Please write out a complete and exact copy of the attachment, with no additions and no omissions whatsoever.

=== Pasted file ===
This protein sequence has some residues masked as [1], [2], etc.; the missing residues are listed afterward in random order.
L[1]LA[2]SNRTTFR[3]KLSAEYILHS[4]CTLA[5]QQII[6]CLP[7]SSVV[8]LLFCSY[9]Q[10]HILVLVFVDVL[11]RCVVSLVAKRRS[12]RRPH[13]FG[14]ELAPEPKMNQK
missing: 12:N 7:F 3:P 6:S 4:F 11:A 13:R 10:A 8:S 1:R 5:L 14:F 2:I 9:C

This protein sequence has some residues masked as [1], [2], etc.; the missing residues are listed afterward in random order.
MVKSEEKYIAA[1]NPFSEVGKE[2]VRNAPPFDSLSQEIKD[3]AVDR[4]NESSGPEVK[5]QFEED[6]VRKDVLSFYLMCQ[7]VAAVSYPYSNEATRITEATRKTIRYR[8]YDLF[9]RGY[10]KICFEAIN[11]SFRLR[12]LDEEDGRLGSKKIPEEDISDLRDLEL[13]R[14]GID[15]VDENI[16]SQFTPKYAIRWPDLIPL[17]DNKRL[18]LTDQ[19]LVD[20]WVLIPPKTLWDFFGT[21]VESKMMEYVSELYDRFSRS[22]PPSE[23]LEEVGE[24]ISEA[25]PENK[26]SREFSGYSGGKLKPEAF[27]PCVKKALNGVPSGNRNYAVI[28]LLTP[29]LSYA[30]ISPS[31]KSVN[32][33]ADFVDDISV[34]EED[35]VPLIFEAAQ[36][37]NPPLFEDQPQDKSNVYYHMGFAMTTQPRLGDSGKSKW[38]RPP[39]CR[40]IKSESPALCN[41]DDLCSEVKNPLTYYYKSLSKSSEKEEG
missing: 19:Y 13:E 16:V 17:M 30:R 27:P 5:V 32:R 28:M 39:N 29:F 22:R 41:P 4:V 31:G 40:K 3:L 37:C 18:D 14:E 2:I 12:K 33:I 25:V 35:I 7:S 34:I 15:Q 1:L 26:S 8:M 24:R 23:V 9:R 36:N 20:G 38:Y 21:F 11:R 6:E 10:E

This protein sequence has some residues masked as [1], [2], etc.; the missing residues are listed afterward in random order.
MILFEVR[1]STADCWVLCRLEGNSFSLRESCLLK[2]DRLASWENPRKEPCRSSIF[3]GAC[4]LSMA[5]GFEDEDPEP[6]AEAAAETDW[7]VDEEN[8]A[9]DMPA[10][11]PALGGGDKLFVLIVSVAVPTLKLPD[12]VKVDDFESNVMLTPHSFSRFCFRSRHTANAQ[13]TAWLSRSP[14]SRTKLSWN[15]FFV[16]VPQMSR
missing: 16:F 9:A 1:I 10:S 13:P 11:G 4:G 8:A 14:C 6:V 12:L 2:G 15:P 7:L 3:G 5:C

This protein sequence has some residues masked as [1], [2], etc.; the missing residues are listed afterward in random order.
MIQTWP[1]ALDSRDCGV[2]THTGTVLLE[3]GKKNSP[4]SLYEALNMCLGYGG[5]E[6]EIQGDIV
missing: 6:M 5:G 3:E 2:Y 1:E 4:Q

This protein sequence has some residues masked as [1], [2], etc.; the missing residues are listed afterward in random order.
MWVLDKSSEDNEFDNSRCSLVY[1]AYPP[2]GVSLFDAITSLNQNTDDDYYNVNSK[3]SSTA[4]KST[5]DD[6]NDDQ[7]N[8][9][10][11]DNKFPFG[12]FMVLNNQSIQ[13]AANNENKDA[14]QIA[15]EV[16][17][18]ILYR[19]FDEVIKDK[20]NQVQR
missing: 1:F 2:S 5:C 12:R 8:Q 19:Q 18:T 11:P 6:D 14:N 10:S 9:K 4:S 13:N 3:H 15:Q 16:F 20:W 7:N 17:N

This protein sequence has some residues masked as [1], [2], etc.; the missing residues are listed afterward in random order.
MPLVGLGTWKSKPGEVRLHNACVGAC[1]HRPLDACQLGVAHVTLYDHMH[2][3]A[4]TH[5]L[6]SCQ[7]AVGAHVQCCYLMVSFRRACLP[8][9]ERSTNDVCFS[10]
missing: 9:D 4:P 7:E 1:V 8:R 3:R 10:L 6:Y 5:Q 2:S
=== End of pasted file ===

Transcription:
This protein sequence has some residues masked as [1], [2], etc.; the missing residues are listed afterward in random order.
L[1]LA[2]SNRTTFR[3]KLSAEYILHS[4]CTLA[5]QQII[6]CLP[7]SSVV[8]LLFCSY[9]Q[10]HILVLVFVDVL[11]RCVVSLVAKRRS[12]RRPH[13]FG[14]ELAPEPKMNQK
missing: 12:N 7:F 3:P 6:S 4:F 11:A 13:R 10:A 8:S 1:R 5:L 14:F 2:I 9:C

This protein sequence has some residues masked as [1], [2], etc.; the missing residues are listed afterward in random order.
MVKSEEKYIAA[1]NPFSEVGKE[2]VRNAPPFDSLSQEIKD[3]AVDR[4]NESSGPEVK[5]QFEED[6]VRKDVLSFYLMCQ[7]VAAVSYPYSNEATRITEATRKTIRYR[8]YDLF[9]RGY[10]KICFEAIN[11]SFRLR[12]LDEEDGRLGSKKIPEEDISDLRDLEL[13]R[14]GID[15]VDENI[16]SQFTPKYAIRWPDLIPL[17]DNKRL[18]LTDQ[19]LVD[20]WVLIPPKTLWDFFGT[21]VESKMMEYVSELYDRFSRS[22]PPSE[23]LEEVGE[24]ISEA[25]PENK[26]SREFSGYSGGKLKPEAF[27]PCVKKALNGVPSGNRNYAVI[28]LLTP[29]LSYA[30]ISPS[31]KSVN[32][33]ADFVDDISV[34]EED[35]VPLIFEAAQ[36][37]NPPLFEDQPQDKSNVYYHMGFAMTTQPRLGDSGKSKW[38]RPP[39]CR[40]IKSESPALCN[41]DDLCSEVKNPLTYYYKSLSKSSEKEEG
missing: 19:Y 13:E 16:V 17:M 30:R 27:P 5:V 32:R 28:M 39:N 29:F 22:R 41:P 4:V 31:G 40:K 3:L 37:C 18:D 14:E 2:I 12:K 33:I 25:V 35:I 7:S 34:I 15:Q 1:L 26:S 8:M 24:R 23:V 9:R 36:N 20:G 38:Y 21:F 11:R 6:E 10:E

This protein sequence has some residues masked as [1], [2], etc.; the missing residues are listed afterward in random order.
MILFEVR[1]STADCWVLCRLEGNSFSLRESCLLK[2]DRLASWENPRKEPCRSSIF[3]GAC[4]LSMA[5]GFEDEDPEP[6]AEAAAETDW[7]VDEEN[8]A[9]DMPA[10][11]PALGGGDKLFVLIVSVAVPTLKLPD[12]VKVDDFESNVMLTPHSFSRFCFRSRHTANAQ[13]TAWLSRSP[14]SRTKLSWN[15]FFV[16]VPQMSR
missing: 16:F 9:A 1:I 10:S 13:P 11:G 4:G 8:A 14:C 6:V 12:L 2:G 15:P 7:L 3:G 5:C

This protein sequence has some residues masked as [1], [2], etc.; the missing residues are listed afterward in random order.
MIQTWP[1]ALDSRDCGV[2]THTGTVLLE[3]GKKNSP[4]SLYEALNMCLGYGG[5]E[6]EIQGDIV
missing: 6:M 5:G 3:E 2:Y 1:E 4:Q

This protein sequence has some residues masked as [1], [2], etc.; the missing residues are listed afterward in random order.
MWVLDKSSEDNEFDNSRCSLVY[1]AYPP[2]GVSLFDAITSLNQNTDDDYYNVNSK[3]SSTA[4]KST[5]DD[6]NDDQ[7]N[8][9][10][11]DNKFPFG[12]FMVLNNQSIQ[13]AANNENKDA[14]QIA[15]EV[16][17][18]ILYR[19]FDEVIKDK[20]NQVQR
missing: 1:F 2:S 5:C 12:R 8:Q 19:Q 18:T 11:P 6:D 14:N 10:S 9:K 4:S 13:N 3:H 15:Q 16:F 20:W 7:N 17:N

This protein sequence has some residues masked as [1], [2], etc.; the missing residues are listed afterward in random order.
MPLVGLGTWKSKPGEVRLHNACVGAC[1]HRPLDACQLGVAHVTLYDHMH[2][3]A[4]TH[5]L[6]SCQ[7]AVGAHVQCCYLMVSFRRACLP[8][9]ERSTNDVCFS[10]
missing: 9:D 4:P 7:E 1:V 8:R 3:R 10:L 6:Y 5:Q 2:S